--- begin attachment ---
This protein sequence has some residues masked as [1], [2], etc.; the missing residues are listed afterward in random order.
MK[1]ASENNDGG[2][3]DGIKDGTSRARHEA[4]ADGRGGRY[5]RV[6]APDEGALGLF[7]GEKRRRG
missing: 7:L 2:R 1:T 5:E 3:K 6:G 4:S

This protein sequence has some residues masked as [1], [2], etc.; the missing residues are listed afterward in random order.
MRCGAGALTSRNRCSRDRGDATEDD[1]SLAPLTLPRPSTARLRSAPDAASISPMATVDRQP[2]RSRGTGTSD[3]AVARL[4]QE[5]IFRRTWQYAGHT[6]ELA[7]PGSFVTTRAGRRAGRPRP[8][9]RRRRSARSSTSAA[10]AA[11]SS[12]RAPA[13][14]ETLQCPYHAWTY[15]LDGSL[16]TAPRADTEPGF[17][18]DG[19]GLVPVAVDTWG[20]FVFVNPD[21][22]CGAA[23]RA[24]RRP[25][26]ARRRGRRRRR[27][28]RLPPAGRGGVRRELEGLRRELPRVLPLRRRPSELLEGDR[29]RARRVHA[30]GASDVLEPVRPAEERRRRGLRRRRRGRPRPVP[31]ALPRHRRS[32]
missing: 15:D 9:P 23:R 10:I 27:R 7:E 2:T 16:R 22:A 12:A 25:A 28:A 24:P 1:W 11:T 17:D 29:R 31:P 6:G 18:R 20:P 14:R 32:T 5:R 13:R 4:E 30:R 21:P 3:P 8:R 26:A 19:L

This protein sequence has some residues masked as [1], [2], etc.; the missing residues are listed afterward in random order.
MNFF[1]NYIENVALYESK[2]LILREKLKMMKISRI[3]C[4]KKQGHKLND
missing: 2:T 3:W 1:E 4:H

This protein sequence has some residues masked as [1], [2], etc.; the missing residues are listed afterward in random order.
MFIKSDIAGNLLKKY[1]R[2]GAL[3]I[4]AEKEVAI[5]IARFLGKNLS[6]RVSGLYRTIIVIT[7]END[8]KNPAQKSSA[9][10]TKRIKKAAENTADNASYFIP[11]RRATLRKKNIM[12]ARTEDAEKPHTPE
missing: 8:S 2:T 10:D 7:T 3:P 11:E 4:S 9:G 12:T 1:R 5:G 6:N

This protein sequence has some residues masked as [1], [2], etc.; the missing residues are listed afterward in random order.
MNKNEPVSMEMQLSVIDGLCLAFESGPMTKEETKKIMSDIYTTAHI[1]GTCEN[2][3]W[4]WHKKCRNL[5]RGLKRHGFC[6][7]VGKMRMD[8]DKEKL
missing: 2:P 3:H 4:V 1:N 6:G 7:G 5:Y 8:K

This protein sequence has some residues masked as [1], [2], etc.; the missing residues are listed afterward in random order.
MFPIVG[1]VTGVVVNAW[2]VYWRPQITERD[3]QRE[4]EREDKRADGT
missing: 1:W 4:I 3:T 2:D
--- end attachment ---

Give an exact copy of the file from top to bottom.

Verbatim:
This protein sequence has some residues masked as [1], [2], etc.; the missing residues are listed afterward in random order.
MK[1]ASENNDGG[2][3]DGIKDGTSRARHEA[4]ADGRGGRY[5]RV[6]APDEGALGLF[7]GEKRRRG
missing: 7:L 2:R 1:T 5:E 3:K 6:G 4:S

This protein sequence has some residues masked as [1], [2], etc.; the missing residues are listed afterward in random order.
MRCGAGALTSRNRCSRDRGDATEDD[1]SLAPLTLPRPSTARLRSAPDAASISPMATVDRQP[2]RSRGTGTSD[3]AVARL[4]QE[5]IFRRTWQYAGHT[6]ELA[7]PGSFVTTRAGRRAGRPRP[8][9]RRRRSARSSTSAA[10]AA[11]SS[12]RAPA[13][14]ETLQCPYHAWTY[15]LDGSL[16]TAPRADTEPGF[17][18]DG[19]GLVPVAVDTWG[20]FVFVNPD[21][22]CGAA[23]RA[24]RRP[25][26]ARRRGRRRRR[27][28]RLPPAGRGGVRRELEGLRRELPRVLPLRRRPSELLEGDR[29]RARRVHA[30]GASDVLEPVRPAEERRRRGLRRRRRGRPRPVP[31]ALPRHRRS[32]
missing: 15:D 9:P 23:R 10:I 27:R 7:E 2:T 16:R 22:A 12:A 25:A 28:A 24:P 1:W 11:T 17:D 29:R 31:P 6:G 18:R 20:P 14:R 32:T 5:R 13:R 4:E 30:R 21:P 3:P 8:R 26:A 19:L

This protein sequence has some residues masked as [1], [2], etc.; the missing residues are listed afterward in random order.
MNFF[1]NYIENVALYESK[2]LILREKLKMMKISRI[3]C[4]KKQGHKLND
missing: 2:T 3:W 1:E 4:H

This protein sequence has some residues masked as [1], [2], etc.; the missing residues are listed afterward in random order.
MFIKSDIAGNLLKKY[1]R[2]GAL[3]I[4]AEKEVAI[5]IARFLGKNLS[6]RVSGLYRTIIVIT[7]END[8]KNPAQKSSA[9][10]TKRIKKAAENTADNASYFIP[11]RRATLRKKNIM[12]ARTEDAEKPHTPE
missing: 8:S 2:T 10:D 7:T 3:P 11:E 4:S 9:G 12:T 1:R 5:G 6:N

This protein sequence has some residues masked as [1], [2], etc.; the missing residues are listed afterward in random order.
MNKNEPVSMEMQLSVIDGLCLAFESGPMTKEETKKIMSDIYTTAHI[1]GTCEN[2][3]W[4]WHKKCRNL[5]RGLKRHGFC[6][7]VGKMRMD[8]DKEKL
missing: 2:P 3:H 4:V 1:N 6:G 7:G 5:Y 8:K

This protein sequence has some residues masked as [1], [2], etc.; the missing residues are listed afterward in random order.
MFPIVG[1]VTGVVVNAW[2]VYWRPQITERD[3]QRE[4]EREDKRADGT
missing: 1:W 4:I 3:T 2:D